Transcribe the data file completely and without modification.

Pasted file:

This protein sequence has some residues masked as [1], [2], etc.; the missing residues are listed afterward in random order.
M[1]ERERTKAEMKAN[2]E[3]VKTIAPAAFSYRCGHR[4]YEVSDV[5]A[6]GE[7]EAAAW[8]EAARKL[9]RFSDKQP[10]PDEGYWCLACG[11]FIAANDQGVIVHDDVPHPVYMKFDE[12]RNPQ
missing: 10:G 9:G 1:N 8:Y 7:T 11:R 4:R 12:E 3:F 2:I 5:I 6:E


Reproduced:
This protein sequence has some residues masked as [1], [2], etc.; the missing residues are listed afterward in random order.
M[1]ERERTKAEMKAN[2]E[3]VKTIAPAAFSYRCGHR[4]YEVSDV[5]A[6]GE[7]EAAAW[8]EAARKL[9]RFSDKQP[10]PDEGYWCLACG[11]FIAANDQGVIVHDDVPHPVYMKFDE[12]RNPQ
missing: 10:G 9:G 1:N 8:Y 7:T 11:R 4:R 12:E 3:F 2:I 5:I 6:E